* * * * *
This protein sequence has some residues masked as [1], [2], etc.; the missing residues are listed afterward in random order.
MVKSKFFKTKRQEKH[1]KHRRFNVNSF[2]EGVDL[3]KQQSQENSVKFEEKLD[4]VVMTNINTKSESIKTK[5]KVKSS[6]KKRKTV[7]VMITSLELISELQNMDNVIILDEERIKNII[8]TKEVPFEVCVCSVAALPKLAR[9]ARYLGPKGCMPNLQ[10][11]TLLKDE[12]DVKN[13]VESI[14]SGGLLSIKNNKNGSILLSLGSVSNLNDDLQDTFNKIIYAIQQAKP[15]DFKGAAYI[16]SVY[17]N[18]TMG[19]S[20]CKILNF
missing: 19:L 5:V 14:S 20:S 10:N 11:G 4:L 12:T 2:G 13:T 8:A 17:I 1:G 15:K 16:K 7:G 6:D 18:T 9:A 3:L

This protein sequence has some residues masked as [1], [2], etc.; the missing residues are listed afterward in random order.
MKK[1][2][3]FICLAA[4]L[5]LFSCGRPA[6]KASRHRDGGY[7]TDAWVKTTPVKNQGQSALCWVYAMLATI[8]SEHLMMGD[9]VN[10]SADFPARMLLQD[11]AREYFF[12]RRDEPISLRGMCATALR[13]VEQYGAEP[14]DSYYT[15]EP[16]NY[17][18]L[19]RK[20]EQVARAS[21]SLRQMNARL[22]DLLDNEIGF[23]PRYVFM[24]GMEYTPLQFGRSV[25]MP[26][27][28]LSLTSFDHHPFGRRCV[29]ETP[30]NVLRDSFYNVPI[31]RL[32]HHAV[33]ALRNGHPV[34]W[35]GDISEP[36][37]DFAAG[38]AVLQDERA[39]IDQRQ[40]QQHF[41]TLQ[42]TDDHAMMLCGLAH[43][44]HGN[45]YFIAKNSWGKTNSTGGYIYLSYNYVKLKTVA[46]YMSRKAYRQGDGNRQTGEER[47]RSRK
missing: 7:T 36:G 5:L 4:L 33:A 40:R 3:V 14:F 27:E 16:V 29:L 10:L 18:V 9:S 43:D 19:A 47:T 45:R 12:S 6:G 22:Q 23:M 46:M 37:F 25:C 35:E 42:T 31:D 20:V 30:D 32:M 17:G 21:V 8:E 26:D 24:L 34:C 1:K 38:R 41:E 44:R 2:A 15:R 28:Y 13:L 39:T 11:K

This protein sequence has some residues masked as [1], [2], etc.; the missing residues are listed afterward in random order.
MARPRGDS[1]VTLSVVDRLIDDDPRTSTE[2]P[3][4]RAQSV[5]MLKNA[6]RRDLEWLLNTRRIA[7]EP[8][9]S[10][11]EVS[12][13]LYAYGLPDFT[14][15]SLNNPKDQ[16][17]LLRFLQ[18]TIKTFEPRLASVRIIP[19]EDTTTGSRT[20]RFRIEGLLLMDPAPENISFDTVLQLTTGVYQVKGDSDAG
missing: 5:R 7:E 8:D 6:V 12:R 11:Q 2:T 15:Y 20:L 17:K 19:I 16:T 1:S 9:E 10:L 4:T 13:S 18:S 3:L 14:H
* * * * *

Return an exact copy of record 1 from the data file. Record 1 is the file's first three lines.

This protein sequence has some residues masked as [1], [2], etc.; the missing residues are listed afterward in random order.
MVKSKFFKTKRQEKH[1]KHRRFNVNSF[2]EGVDL[3]KQQSQENSVKFEEKLD[4]VVMTNINTKSESIKTK[5]KVKSS[6]KKRKTV[7]VMITSLELISELQNMDNVIILDEERIKNII[8]TKEVPFEVCVCSVAALPKLAR[9]ARYLGPKGCMPNLQ[10][11]TLLKDE[12]DVKN[13]VESI[14]SGGLLSIKNNKNGSILLSLGSVSNLNDDLQDTFNKIIYAIQQAKP[15]DFKGAAYI[16]SVY[17]N[18]TMG[19]S[20]CKILNF
missing: 19:L 5:V 14:S 20:S 10:N 11:G 4:L 12:T 2:G 13:T 8:A 17:I 1:G 15:K 16:K 7:G 6:D 18:T 9:A 3:L